Cooling and Humidification
Cooling and Humidification
At FFG we approach cooling in stages. We focus on passive cooling as our first stage by integrating our ridge vents and side vents to allow hot moist air to escape the structure passively. There is no fan on earth that can move as much air as through the convection process that naturally occurs within a properly designed greenhouse. By not having to utilize mechanical ventilation and cooling at all stages our greenhouse designs save money on operating costs as well as elongating the lifespan of fans shutters and cooling systems.
Our second stage of cooling is to close the vents and instead focus on high-pressure fogging systems and our mechanical ventilation system to cool the structure efficiently, effectively, and consistently throughout the structure’
FOGGING VS. WET WALLS
Since Forever Flowering started in 2006, we have been designing our greenhouses with high pressure fogging systems to both cool and, if necessary, add humidity in very dry areas. Through years of personal Research and Development, we found that a fogging system outperformed a wet wall in several areas: consistency, efficiency and general health of the plants.
Air entering in through a wet wall cools down and moisturizes as it passes through the wet pad created from water dripping onto and slowly descending down the pad before being pumped up again to drip or be blown into the greenhouse.
This cool, moist air passes through the greenhouse and dries out and warms up as it passes across the canopy before being exhausted out of the mechanical ventilation on the opposite side the greenhouse of the wet pad vents, having a diminishing effect and lack of consistency as it travels across the entirety of the structure.
Fogging systems have small pipes that are mounted throughout the greenhouse and have emitters that can be adjusted as needed to control quantity of fog being dispersed allowing for full control of creating consistent environments in the greenhouse regardless of where your plants are growing.
When your environmental controller triggers your cooling system to activate a wet wall the pad vent must first begin to pump water onto the pad and then, when sufficient, it will begin to blow air across the cool, wet pad and, eventually, blow over the entire crop before leaving the building.
Fog system emitters are connected to fully charged, low-pressure pipes that allow the fog to be dispersed immediately upon being triggered, reducing transition times between cooling and ventilation cycles.
A client was operating approximately 40,000 sq ft of canopy and running his wet wall 24/7 to keep the environment hospitable for his flowering plants.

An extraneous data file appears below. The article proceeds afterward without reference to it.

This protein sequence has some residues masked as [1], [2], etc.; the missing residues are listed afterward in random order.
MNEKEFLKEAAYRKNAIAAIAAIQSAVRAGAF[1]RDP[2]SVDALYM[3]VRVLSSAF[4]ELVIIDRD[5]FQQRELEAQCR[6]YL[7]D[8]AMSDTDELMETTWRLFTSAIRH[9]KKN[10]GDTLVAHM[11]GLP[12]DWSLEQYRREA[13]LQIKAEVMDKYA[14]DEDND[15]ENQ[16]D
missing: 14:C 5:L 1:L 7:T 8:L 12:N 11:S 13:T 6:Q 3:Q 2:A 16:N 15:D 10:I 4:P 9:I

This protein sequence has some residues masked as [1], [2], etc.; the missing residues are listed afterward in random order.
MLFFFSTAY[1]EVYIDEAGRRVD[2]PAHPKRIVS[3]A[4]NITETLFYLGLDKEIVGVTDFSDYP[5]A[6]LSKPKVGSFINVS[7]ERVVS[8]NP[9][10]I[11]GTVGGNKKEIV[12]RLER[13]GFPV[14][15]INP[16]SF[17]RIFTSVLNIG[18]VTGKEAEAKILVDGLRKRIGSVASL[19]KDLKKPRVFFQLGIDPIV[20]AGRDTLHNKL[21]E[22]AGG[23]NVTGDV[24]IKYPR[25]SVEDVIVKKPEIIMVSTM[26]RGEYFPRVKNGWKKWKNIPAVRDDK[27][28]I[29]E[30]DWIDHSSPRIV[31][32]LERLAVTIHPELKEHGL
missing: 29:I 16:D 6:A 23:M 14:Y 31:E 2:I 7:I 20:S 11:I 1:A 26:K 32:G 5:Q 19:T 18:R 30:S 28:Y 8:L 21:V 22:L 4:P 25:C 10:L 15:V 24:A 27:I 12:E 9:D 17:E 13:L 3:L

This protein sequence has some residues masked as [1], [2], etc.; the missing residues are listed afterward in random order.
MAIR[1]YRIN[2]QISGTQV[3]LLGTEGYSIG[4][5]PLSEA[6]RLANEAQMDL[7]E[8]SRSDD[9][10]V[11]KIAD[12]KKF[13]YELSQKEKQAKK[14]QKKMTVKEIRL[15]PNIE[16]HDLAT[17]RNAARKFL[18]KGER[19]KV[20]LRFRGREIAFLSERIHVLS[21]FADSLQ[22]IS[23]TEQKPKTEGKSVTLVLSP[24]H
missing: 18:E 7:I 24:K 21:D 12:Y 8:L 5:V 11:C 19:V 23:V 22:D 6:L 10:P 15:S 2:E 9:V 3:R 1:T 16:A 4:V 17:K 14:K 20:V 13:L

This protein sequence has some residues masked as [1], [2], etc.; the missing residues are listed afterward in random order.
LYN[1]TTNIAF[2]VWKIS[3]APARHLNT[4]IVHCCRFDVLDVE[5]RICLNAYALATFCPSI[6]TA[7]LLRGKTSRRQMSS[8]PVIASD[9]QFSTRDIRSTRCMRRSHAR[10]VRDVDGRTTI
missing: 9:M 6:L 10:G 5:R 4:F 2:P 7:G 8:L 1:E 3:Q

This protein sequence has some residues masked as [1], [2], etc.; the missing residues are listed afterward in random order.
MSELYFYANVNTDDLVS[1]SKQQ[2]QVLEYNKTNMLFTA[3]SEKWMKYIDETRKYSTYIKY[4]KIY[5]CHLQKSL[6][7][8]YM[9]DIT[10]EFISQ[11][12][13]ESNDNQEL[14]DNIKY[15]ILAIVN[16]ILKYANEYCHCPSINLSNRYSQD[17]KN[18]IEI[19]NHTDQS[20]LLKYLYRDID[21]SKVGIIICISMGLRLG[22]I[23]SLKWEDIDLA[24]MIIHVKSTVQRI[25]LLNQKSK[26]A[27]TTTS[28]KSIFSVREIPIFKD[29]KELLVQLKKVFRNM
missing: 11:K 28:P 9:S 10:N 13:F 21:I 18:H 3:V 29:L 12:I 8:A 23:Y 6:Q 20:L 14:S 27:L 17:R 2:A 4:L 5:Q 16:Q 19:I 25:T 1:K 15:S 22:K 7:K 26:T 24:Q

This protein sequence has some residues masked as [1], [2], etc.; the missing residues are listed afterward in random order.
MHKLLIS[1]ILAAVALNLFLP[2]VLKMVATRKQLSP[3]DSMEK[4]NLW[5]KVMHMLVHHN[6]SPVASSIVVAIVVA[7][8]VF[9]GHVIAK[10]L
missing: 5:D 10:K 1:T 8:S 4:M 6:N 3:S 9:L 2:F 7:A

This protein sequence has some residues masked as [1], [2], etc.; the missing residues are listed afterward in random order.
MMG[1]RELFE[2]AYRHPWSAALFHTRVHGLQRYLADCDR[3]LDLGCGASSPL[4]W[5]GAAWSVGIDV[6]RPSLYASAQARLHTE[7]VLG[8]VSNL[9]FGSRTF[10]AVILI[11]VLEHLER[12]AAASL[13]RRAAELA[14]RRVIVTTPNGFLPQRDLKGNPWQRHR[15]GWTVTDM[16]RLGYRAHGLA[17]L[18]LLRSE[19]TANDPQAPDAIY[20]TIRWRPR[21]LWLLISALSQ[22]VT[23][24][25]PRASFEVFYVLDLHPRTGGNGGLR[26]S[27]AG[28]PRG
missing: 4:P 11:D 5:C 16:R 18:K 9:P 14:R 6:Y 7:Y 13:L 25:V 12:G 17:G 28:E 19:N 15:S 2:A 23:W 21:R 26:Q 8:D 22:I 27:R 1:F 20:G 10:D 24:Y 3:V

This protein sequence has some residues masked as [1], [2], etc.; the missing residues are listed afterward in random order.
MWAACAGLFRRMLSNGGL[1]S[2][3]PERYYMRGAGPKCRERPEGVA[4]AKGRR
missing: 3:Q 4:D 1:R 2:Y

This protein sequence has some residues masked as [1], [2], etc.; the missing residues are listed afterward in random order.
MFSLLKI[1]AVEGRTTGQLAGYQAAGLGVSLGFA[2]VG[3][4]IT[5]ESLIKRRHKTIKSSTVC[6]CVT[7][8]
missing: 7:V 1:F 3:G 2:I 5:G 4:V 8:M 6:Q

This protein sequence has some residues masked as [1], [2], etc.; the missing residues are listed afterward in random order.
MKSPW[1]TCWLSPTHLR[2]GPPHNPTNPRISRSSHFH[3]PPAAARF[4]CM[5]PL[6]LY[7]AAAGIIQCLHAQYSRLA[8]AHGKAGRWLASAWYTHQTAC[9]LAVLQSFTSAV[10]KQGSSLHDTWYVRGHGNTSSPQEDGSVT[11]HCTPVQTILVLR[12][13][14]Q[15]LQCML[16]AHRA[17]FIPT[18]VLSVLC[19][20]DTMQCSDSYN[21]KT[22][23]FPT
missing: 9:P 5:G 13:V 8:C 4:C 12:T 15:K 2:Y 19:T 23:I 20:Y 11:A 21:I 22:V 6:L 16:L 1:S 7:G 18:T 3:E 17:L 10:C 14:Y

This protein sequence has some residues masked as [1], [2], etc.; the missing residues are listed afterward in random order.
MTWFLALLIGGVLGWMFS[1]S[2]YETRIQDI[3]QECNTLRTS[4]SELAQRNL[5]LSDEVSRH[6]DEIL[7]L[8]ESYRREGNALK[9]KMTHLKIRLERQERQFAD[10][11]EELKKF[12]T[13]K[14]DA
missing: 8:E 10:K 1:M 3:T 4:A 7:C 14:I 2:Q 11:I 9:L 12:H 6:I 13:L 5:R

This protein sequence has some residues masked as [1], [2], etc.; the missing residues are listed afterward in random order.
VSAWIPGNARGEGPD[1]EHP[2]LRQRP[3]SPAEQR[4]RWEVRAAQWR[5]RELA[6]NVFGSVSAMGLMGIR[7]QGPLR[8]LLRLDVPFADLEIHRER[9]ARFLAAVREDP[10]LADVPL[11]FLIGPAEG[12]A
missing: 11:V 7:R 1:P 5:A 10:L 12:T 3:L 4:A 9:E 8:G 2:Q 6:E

He decided to put a water flow meter on the inlet of his pad vent system to determine how much water he was consuming each day to keep the pad system operational.
He measured just under 40,000 gallons of water being used each day in his cooling system.
Just under 1 gallon of water/sq ft/day to cool his 40,000 sq ft.
We were able to determine, in that same environment, had he been using a fogging system he would have used about 29,000 gallons of water, approx. 25% less water.
It is very important to keep the pad vents from growing anything unfriendly to your plants on them that may in turn be blown across the entire crop.
When growing in a soil or soil-ish medium the soil will stay moister, for longer, the closer it is to where the cool, wet air enters the greenhouse.
This can become an issue if the whole crop is watered at the same time based on the driest plants located nearest to the exit point of the dry, warm air that has just traveled the length of the structure warming up and drying out due to the solar gain of the Sun’s rays bathing down on the plants.
Molds, mildews, pests and diseases are attracted to plants that are growing in soggy, anaerobic conditions due to the medium not having an opportunity to dry out because of its proximity to the pad vent.
Nature sees the anaerobic conditions as a calling out to be decomposed and so the decomposers move in to do their job and often, as a result, the whole crop gets treated.
The wet wall was keeping the plants from needing the same amount water, consistently, and instead of solutions, band-aids are applied.
Again, a fogging system can be adjusted as needed so if a certain part of the greenhouse needs less fog due to a shadowing obstruction, or if an area needs more fog because it has a more intense location due to moving air drying it out more quickly.”